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Admiral David D. Porter, The Naval History of the Civil War., Chapter 49: first attack on Fort Fisher.--destruction of the confederate ram Albemarle, etc. (search)
officers Commodore (afterwards Rear-Admiral) Jas. F. Schenck. of vessels in the North Atlantic squadron are too many and too voluminous to insert them all here, but we append some of the most graphic and interesting, which are animated with the zeal in the performance of duty which is characteristic of the naval profession: Report of Commodore Schenck, commanding U. S. S. Powhatan and 3d division North Atlantic Squadron. United States Steamer Powhatan, Off Beaufort, N. C., January 1, 1865. Admiral-Your General Order No. 75 did not reach me until this morning, owing to its being sent on board the Colorado. In reply to that part of it requiring me to make a report of the part took in the actions of the 24th and 25th ultimo, I have to state that at 1:20 P. M., on the 24th, I took my position in the line, as directed by you, with a kedge upon my port quarter acting as a spring, letting go my port anchor with twenty-five (25) fathoms of chain, which brought my starboard b
Admiral David D. Porter, The Naval History of the Civil War., Chapter 50: Second attack on Fort Fisher. (search)
otilla; the sinking of the Albemarle by Cushing; the dash of Macomb upon Plymouth, recovering the place after as handsome an attack at the cannon's mouth as was ever seen anywhere; and, finally, the unfortunate sinking of the Otsego and Bazley near where the Albemarle lay at the bottom of the river. All these vessels were afterwards raised and lay side by side at the wharf, with the Union flag floating over them, as if they had never met in deadly strife. North Atlantic Squadron, January 1st, 1865. Rear-Admiral David D. Porter. Staff Lieutenant-Commander K. R. Breese, Fleet-Captain; Lieutenant-Commander H. A. Adams, Jr., Ordnance Officer; Lieutenant S. W. Preston (Flag); Lieutenant M. W. Sanders, Signal Officer; Lieutenant S. W. Terry, Detailing Officer; Fleet-Paymaster, H. M. Heiskell; Fleet-Surgeon, George Maulsby; Fleet-Engineer, Theo. Zeller; Admiral's Secretary, Carlisle P. Porter; Assistant-Paymaster, C. F. Guild (Special Duty); Acting-Master, James M. Alden; A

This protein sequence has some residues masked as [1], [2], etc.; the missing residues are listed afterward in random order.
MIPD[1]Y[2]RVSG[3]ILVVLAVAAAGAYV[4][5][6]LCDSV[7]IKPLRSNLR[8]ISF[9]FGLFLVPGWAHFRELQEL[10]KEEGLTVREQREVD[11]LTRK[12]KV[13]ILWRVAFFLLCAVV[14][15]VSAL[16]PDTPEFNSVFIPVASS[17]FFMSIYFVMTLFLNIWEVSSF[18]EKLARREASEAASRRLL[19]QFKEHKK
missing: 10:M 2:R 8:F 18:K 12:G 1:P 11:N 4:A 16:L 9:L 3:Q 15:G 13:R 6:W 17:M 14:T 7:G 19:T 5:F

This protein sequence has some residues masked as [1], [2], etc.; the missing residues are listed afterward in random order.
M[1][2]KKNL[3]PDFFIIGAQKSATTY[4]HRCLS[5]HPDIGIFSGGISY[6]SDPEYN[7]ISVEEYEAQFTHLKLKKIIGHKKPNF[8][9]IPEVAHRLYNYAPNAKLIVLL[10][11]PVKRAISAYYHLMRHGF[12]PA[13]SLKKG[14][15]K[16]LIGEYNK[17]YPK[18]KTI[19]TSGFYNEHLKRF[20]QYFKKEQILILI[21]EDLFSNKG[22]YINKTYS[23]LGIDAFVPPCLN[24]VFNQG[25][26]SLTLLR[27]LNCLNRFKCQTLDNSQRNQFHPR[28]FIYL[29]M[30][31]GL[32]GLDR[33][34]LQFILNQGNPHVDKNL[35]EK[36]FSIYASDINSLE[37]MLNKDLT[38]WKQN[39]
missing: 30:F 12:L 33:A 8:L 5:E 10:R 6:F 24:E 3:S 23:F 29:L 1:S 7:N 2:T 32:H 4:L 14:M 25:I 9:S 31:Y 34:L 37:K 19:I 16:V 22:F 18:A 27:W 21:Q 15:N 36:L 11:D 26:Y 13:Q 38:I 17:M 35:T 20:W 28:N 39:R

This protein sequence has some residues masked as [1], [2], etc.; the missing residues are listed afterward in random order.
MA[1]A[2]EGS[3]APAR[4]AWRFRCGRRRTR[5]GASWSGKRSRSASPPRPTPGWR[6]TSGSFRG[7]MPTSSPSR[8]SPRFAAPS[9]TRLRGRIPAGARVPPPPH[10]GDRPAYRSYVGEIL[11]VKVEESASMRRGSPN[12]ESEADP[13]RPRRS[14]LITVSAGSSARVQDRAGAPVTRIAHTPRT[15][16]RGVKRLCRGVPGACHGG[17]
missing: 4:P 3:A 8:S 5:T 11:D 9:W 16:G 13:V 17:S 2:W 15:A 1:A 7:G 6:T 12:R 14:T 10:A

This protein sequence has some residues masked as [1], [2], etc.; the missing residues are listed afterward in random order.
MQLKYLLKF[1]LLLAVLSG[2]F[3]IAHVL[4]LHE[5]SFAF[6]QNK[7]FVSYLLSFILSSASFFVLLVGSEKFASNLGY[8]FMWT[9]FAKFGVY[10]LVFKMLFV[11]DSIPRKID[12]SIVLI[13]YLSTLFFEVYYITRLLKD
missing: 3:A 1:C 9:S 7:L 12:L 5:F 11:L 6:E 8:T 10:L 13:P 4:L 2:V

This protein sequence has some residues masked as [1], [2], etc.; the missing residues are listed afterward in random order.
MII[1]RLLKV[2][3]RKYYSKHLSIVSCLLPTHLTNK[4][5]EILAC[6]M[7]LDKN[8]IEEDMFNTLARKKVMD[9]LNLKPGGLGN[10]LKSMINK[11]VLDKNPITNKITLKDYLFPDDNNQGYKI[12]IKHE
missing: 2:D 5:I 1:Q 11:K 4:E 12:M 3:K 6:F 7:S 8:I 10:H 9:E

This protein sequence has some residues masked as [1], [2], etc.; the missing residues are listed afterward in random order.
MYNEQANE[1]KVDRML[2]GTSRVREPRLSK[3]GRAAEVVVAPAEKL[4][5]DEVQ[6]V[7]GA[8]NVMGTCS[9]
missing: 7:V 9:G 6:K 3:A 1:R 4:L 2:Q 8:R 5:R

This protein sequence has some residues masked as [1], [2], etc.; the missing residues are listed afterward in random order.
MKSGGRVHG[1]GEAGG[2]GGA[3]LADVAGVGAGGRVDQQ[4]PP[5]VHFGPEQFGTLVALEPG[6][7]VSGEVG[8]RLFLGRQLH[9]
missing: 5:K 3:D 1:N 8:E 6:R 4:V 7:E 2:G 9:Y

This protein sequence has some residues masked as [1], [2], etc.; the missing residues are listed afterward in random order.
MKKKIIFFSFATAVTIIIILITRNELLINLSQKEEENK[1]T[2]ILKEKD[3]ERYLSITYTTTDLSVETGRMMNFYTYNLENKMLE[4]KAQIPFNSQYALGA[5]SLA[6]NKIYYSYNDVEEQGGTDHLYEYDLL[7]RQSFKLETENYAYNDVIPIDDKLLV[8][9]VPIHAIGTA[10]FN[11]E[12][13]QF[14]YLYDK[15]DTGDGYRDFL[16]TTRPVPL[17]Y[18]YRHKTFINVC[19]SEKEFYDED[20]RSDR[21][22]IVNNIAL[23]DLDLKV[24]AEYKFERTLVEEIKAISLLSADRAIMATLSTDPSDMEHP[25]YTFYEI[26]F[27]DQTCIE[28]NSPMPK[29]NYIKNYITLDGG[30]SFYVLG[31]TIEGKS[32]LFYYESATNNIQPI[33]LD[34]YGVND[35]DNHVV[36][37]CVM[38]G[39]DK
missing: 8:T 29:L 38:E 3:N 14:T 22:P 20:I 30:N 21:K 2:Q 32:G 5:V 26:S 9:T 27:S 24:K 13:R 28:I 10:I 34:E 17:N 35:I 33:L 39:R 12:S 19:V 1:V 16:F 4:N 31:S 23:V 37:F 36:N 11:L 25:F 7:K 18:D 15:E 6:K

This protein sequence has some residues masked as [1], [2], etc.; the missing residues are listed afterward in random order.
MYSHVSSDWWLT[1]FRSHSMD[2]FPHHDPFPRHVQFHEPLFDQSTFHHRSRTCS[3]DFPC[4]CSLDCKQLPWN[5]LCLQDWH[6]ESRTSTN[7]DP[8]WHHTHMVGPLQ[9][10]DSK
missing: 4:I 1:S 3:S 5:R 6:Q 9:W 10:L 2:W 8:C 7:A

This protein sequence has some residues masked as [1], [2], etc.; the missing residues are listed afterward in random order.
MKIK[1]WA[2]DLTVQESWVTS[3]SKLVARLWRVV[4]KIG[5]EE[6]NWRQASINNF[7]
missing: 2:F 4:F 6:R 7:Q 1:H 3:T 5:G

Admiral David D. Porter, The Naval History of the Civil War., Chapter 52: operations about Charleston, 1865.--fall of Charleston, Savannah, etc. (search)
Department takes the occasion to express to you its approbation of your services, and of the services of those who have been associated with you in efficient blockade of the coast and harbors at a central and important position of the Union, and in the work of repossessing the forts and of restoring the authority of the Government in the insurgent States. Respectfully, Gideon Welles, Secretary of the Navy. Rear-Admiral John A. Dahlgren, Washington, D. C. South Atlantic Squadron, January 1, 1865. Rear-Admiral J. A. Dahlgren, Commanding. Staff Lieutenant-Commander Joseph M. Bradford, Fleet-Captain; Lieutenant-Commander E. O. Mathews, Flag-Lieutenant-Commander; Lieutenant Alfred T. Mahan, Ordnance-Officer; Lieutenant James O'kane, Flag-Lieutenant; Ensign Ernest J. Dichman, Aide; Fleet-Engineer, Robert Danby; Fleet-Paymaster, James H. Watmough; Fleet-Surgeon, William Johnson; Acting-Volunteer-Lieutenant And Pilot, Wm. Haffards; Acting-Ensign, Walter Cooper; Acting-Ensi
Admiral David D. Porter, The Naval History of the Civil War., Chapter 53: operations of the West Gulf Squadron in the latter part of 1864, and in 1865.--joint operations in Mobile Bay by Rear-Admiral Thatcher and General Canby. (search)
y with the intention of not taking them up again except to defend the flag against which they had been so lately fighting. The gallant old officer, Acting-Rear-Admiral Thatcher, was relieved a short time after from his command, which he had conducted with vigor and remarkable judgment. He was made a full Rear-Admiral for the services he had rendered during the war, and no officer in the Navy better deserved the honors he had won or the rewards he had reaped. West Gulf Squadron, January 1, 1865. Commodore James S. Palmer. Staff Lieutenant-Commander S. R. Franklin, Fleet-Captain; Fleet-Paymaster, Edward T. Dunn; Fleet-Surgeon, James C. Palmer; Fleet-Engineer, William H. Shock; Assistant-Surgeon, Theoron Woolverton; Acting-Ensigns, Frederick T. Mason, Alex. S. Gibson, T. M. L. Chrystie, Aides. Richmond--Second-rate. Captain, Thornton A. Jenkins; Lieutenant-Commander, Edw. A. Terry; Acting-Volunteer-Lieutenant, Chas. J. Gibbs; Surgeon, L. J. Williams; Assistant
Admiral David D. Porter, The Naval History of the Civil War., Chapter 55: operations of the Mississippi Squadron in the latter part of 1864 and in 1865. (search)
pletely disorganized, except the rear-guard, composed of about five thousand (5,000) men. He destroyed a considerable quantity of ammunition at this place, besides abandoning an ammunition-train of fifteen (15 or twenty (20) wagons about a mile beyond. Your official co-operation on the Tennessee River has contributed largely to the demoralization of Hood's army. Major-General A. J. Smith, commanding detachment of the Army of the Tennessee, will probably reach Clifton by Sunday next, January 1, 1865, where transports are expected to meet him to take his command to Eastport. Please afford him every assistance in your power in effecting a secure lodgment at Eastport; and as I consider the Cumberland now entirely safe, I will be obliged to you if you will have a strong force kept in the Tennessee to keep open navigation on that river. In concluding this telegram, it gives me great pleasure to tender to you, your officers and men, my hearty thanks for your cordial co-operation duri